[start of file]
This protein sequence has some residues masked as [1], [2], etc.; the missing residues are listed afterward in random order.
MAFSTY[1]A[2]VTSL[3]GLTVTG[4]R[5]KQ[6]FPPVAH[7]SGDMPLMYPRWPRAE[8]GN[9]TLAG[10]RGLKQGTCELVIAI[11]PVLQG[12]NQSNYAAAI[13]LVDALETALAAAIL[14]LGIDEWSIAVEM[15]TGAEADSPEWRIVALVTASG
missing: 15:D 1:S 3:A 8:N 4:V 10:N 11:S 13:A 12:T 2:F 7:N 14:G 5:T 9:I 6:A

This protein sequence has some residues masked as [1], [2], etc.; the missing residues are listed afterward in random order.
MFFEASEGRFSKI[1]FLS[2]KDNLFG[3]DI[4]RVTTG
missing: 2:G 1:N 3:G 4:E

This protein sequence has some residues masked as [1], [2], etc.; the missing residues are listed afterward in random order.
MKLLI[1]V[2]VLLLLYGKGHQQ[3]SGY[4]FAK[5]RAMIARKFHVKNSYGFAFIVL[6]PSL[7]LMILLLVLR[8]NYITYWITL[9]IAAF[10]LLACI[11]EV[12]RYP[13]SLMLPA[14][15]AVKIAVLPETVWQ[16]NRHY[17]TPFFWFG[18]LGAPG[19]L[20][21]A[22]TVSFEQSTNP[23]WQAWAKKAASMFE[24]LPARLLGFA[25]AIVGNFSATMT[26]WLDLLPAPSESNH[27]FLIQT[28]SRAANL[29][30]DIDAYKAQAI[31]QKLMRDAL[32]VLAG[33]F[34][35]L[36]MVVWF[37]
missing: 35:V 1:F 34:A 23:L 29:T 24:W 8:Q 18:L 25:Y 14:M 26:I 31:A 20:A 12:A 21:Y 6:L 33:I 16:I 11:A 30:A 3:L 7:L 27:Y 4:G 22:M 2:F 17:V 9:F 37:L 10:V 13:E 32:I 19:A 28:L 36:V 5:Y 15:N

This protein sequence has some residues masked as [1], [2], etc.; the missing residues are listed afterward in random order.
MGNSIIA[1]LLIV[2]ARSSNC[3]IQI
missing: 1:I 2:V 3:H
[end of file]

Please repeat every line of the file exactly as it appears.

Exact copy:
This protein sequence has some residues masked as [1], [2], etc.; the missing residues are listed afterward in random order.
MAFSTY[1]A[2]VTSL[3]GLTVTG[4]R[5]KQ[6]FPPVAH[7]SGDMPLMYPRWPRAE[8]GN[9]TLAG[10]RGLKQGTCELVIAI[11]PVLQG[12]NQSNYAAAI[13]LVDALETALAAAIL[14]LGIDEWSIAVEM[15]TGAEADSPEWRIVALVTASG
missing: 15:D 1:S 3:A 8:N 4:V 10:N 11:S 13:A 12:T 2:F 7:N 14:G 5:T 9:I 6:A

This protein sequence has some residues masked as [1], [2], etc.; the missing residues are listed afterward in random order.
MFFEASEGRFSKI[1]FLS[2]KDNLFG[3]DI[4]RVTTG
missing: 2:G 1:N 3:G 4:E

This protein sequence has some residues masked as [1], [2], etc.; the missing residues are listed afterward in random order.
MKLLI[1]V[2]VLLLLYGKGHQQ[3]SGY[4]FAK[5]RAMIARKFHVKNSYGFAFIVL[6]PSL[7]LMILLLVLR[8]NYITYWITL[9]IAAF[10]LLACI[11]EV[12]RYP[13]SLMLPA[14][15]AVKIAVLPETVWQ[16]NRHY[17]TPFFWFG[18]LGAPG[19]L[20][21]A[22]TVSFEQSTNP[23]WQAWAKKAASMFE[24]LPARLLGFA[25]AIVGNFSATMT[26]WLDLLPAPSESNH[27]FLIQT[28]SRAANL[29][30]DIDAYKAQAI[31]QKLMRDAL[32]VLAG[33]F[34][35]L[36]MVVWF[37]
missing: 35:V 1:F 34:A 23:L 29:T 24:W 8:Q 18:L 25:Y 14:M 26:I 31:A 20:A 12:A 21:Y 6:L 33:I 16:I 11:A 30:A 3:L 7:L 27:Y 4:G 22:M 2:F 17:V 9:F 37:L 10:V 13:E 32:I 19:A 28:L 36:V 5:Y 15:N

This protein sequence has some residues masked as [1], [2], etc.; the missing residues are listed afterward in random order.
MGNSIIA[1]LLIV[2]ARSSNC[3]IQI
missing: 1:I 2:V 3:H